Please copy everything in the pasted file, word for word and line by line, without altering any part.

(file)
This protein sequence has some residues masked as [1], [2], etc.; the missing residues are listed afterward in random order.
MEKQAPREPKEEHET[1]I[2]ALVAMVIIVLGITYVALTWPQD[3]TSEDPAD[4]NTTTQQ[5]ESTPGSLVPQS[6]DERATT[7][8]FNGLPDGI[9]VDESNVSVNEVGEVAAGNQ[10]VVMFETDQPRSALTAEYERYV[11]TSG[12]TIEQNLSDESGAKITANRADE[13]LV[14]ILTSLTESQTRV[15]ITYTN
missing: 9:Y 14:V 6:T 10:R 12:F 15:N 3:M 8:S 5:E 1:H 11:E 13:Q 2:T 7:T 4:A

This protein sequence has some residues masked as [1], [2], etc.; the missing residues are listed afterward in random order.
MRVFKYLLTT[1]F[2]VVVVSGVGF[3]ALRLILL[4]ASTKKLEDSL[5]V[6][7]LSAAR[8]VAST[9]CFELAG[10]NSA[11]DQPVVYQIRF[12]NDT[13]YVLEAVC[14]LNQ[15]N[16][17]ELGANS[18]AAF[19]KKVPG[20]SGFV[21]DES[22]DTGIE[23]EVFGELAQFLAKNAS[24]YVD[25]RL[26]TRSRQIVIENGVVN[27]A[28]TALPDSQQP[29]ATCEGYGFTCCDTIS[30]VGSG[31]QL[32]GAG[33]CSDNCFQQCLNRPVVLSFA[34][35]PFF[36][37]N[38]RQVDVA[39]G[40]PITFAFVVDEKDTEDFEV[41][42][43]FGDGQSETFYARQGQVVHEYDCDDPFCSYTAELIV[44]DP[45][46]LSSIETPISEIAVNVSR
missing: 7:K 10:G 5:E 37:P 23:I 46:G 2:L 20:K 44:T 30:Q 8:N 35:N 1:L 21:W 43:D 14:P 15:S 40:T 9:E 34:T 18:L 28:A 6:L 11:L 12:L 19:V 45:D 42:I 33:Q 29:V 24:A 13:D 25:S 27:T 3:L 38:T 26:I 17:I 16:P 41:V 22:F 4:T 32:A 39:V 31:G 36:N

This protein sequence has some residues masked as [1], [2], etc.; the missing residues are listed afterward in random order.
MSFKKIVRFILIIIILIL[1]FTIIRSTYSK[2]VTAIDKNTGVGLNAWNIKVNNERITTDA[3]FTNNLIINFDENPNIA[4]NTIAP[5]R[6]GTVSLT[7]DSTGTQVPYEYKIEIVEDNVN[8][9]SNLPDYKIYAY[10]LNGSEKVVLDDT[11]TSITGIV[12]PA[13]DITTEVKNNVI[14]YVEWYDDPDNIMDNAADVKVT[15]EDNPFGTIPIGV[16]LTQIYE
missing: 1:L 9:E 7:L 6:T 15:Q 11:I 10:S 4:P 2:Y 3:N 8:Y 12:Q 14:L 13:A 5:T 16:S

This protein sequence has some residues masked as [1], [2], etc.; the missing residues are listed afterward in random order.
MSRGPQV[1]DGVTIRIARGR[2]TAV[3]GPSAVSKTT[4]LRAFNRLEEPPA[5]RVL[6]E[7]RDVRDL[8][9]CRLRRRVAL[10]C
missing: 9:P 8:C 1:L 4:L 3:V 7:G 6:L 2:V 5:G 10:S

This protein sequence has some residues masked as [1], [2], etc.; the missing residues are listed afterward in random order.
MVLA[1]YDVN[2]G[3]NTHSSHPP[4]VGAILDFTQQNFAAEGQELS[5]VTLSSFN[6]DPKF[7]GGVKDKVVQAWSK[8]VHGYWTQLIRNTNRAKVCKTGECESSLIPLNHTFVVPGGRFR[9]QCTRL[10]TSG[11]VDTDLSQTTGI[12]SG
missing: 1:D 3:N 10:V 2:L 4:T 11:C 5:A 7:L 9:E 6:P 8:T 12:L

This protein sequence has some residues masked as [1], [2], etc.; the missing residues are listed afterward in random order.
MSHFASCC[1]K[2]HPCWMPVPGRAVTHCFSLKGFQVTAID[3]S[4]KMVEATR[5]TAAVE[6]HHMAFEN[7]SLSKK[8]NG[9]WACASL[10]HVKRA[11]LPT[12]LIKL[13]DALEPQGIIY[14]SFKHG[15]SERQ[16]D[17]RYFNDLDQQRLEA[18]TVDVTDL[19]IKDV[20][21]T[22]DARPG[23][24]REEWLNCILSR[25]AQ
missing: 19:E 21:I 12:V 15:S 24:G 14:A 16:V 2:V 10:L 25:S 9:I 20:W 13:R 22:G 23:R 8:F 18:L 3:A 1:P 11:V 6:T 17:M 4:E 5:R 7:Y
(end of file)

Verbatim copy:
This protein sequence has some residues masked as [1], [2], etc.; the missing residues are listed afterward in random order.
MEKQAPREPKEEHET[1]I[2]ALVAMVIIVLGITYVALTWPQD[3]TSEDPAD[4]NTTTQQ[5]ESTPGSLVPQS[6]DERATT[7][8]FNGLPDGI[9]VDESNVSVNEVGEVAAGNQ[10]VVMFETDQPRSALTAEYERYV[11]TSG[12]TIEQNLSDESGAKITANRADE[13]LV[14]ILTSLTESQTRV[15]ITYTN
missing: 9:Y 14:V 6:T 10:R 12:F 15:N 3:M 8:S 5:E 1:H 11:E 13:Q 2:T 7:T 4:A

This protein sequence has some residues masked as [1], [2], etc.; the missing residues are listed afterward in random order.
MRVFKYLLTT[1]F[2]VVVVSGVGF[3]ALRLILL[4]ASTKKLEDSL[5]V[6][7]LSAAR[8]VAST[9]CFELAG[10]NSA[11]DQPVVYQIRF[12]NDT[13]YVLEAVC[14]LNQ[15]N[16][17]ELGANS[18]AAF[19]KKVPG[20]SGFV[21]DES[22]DTGIE[23]EVFGELAQFLAKNAS[24]YVD[25]RL[26]TRSRQIVIENGVVN[27]A[28]TALPDSQQP[29]ATCEGYGFTCCDTIS[30]VGSG[31]QL[32]GAG[33]CSDNCFQQCLNRPVVLSFA[34][35]PFF[36][37]N[38]RQVDVA[39]G[40]PITFAFVVDEKDTEDFEV[41][42][43]FGDGQSETFYARQGQVVHEYDCDDPFCSYTAELIV[44]DP[45][46]LSSIETPISEIAVNVSR
missing: 7:K 10:G 5:E 37:P 23:I 46:G 2:L 20:K 44:T 30:Q 8:N 35:N 1:L 21:W 43:D 14:P 15:S 40:T 9:E 34:T 18:L 28:A 6:L 11:L 12:L 19:V 45:D 42:I 33:Q 29:V 24:A 13:D 25:S 27:T 3:L 38:T 26:I 17:I 16:P 41:V 22:F 4:T 32:A 39:V 31:G 36:N

This protein sequence has some residues masked as [1], [2], etc.; the missing residues are listed afterward in random order.
MSFKKIVRFILIIIILIL[1]FTIIRSTYSK[2]VTAIDKNTGVGLNAWNIKVNNERITTDA[3]FTNNLIINFDENPNIA[4]NTIAP[5]R[6]GTVSLT[7]DSTGTQVPYEYKIEIVEDNVN[8][9]SNLPDYKIYAY[10]LNGSEKVVLDDT[11]TSITGIV[12]PA[13]DITTEVKNNVI[14]YVEWYDDPDNIMDNAADVKVT[15]EDNPFGTIPIGV[16]LTQIYE
missing: 1:L 9:E 7:L 6:T 15:Q 11:I 10:S 4:P 2:Y 3:N 8:Y 12:Q 14:L 13:A 5:T 16:S

This protein sequence has some residues masked as [1], [2], etc.; the missing residues are listed afterward in random order.
MSRGPQV[1]DGVTIRIARGR[2]TAV[3]GPSAVSKTT[4]LRAFNRLEEPPA[5]RVL[6]E[7]RDVRDL[8][9]CRLRRRVAL[10]C
missing: 9:P 8:C 1:L 4:L 3:V 7:G 6:L 2:V 5:G 10:S

This protein sequence has some residues masked as [1], [2], etc.; the missing residues are listed afterward in random order.
MVLA[1]YDVN[2]G[3]NTHSSHPP[4]VGAILDFTQQNFAAEGQELS[5]VTLSSFN[6]DPKF[7]GGVKDKVVQAWSK[8]VHGYWTQLIRNTNRAKVCKTGECESSLIPLNHTFVVPGGRFR[9]QCTRL[10]TSG[11]VDTDLSQTTGI[12]SG
missing: 1:D 3:N 10:V 2:L 4:T 11:C 5:A 7:L 9:E 6:P 8:T 12:L

This protein sequence has some residues masked as [1], [2], etc.; the missing residues are listed afterward in random order.
MSHFASCC[1]K[2]HPCWMPVPGRAVTHCFSLKGFQVTAID[3]S[4]KMVEATR[5]TAAVE[6]HHMAFEN[7]SLSKK[8]NG[9]WACASL[10]HVKRA[11]LPT[12]LIKL[13]DALEPQGIIY[14]SFKHG[15]SERQ[16]D[17]RYFNDLDQQRLEA[18]TVDVTDL[19]IKDV[20][21]T[22]DARPG[23][24]REEWLNCILSR[25]AQ
missing: 19:E 21:I 12:V 15:S 24:G 14:A 16:V 2:V 10:L 25:S 9:I 20:W 13:R 22:G 23:R 8:F 18:L 3:A 1:P 11:V 6:T 17:M 4:E 5:R 7:Y